Reference : Biological data analysis as an information theory problem: multivariable dependence m...
Scientific journals : Article
Life sciences : Multidisciplinary, general & others
Biological data analysis as an information theory problem: multivariable dependence measures and the shadows algorithm
Sakhanenko, Nikita A. [> >]
Galas, David J. [University of Luxembourg > Luxembourg Centre for Systems Biomedicine (LCSB) >]
Journal of Computational Biology
Mary Ann Liebert, Inc.
Yes (verified by ORBilu)
[en] discovery ; entropy ; gene network ; interaction information ; multivariable dependency
[en] Information theory is valuable in multiple-variable analysis for being model-free and nonparametric, and for the modest sensitivity to undersampling. We previously introduced a general approach to finding multiple dependencies that provides accurate measures of levels of dependency for subsets of variables in a data set, which is significantly nonzero only if the subset of variables is collectively dependent. This is useful, however, only if we can avoid a combinatorial explosion of calculations for increasing numbers of variables. The proposed dependence measure for a subset of variables, tau, differential interaction information, Delta(tau), has the property that for subsets of tau some of the factors of Delta(tau) are significantly nonzero, when the full dependence includes more variables. We use this property to suppress the combinatorial explosion by following the "shadows" of multivariable dependency on smaller subsets. Rather than calculating the marginal entropies of all subsets at each degree level, we need to consider only calculations for subsets of variables with appropriate "shadows." The number of calculations for n variables at a degree level of d grows therefore, at a much smaller rate than the binomial coefficient (n, d), but depends on the parameters of the "shadows" calculation. This approach, avoiding a combinatorial explosion, enables the use of our multivariable measures on very large data sets. We demonstrate this method on simulated data sets, and characterize the effects of noise and sample numbers. In addition, we analyze a data set of a few thousand mutant yeast strains interacting with a few thousand chemical compounds.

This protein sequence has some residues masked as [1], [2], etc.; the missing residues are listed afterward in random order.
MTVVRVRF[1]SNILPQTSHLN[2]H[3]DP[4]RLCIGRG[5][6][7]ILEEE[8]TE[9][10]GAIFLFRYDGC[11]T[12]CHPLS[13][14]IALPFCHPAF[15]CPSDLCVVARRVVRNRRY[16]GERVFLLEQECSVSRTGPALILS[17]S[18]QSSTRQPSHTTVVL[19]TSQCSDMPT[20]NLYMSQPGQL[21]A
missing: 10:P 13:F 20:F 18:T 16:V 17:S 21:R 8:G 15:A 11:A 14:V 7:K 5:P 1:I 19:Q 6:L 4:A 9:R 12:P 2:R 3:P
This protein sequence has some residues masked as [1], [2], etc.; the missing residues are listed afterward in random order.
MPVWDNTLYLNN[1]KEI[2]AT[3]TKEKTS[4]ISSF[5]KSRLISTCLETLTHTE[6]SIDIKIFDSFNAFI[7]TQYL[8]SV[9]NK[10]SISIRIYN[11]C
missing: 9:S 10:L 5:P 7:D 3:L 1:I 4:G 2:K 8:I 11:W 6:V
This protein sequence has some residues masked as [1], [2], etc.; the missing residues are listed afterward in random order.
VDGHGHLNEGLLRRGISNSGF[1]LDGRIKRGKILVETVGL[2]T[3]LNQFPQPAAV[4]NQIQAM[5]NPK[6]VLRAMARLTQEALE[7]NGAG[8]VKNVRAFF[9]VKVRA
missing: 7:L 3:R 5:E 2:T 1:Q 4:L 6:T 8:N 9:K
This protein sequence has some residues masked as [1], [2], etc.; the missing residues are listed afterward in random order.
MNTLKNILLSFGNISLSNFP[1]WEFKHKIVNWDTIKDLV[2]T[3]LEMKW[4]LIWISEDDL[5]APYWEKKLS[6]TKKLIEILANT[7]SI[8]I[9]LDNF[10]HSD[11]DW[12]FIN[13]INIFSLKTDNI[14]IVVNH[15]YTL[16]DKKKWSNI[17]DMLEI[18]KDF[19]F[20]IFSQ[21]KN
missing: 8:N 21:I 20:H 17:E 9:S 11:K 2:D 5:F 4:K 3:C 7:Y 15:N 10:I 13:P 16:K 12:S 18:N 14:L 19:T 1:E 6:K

Luxembourg Centre for Systems Biomedicine (LCSB): Experimental Neurobiology (Balling Group)

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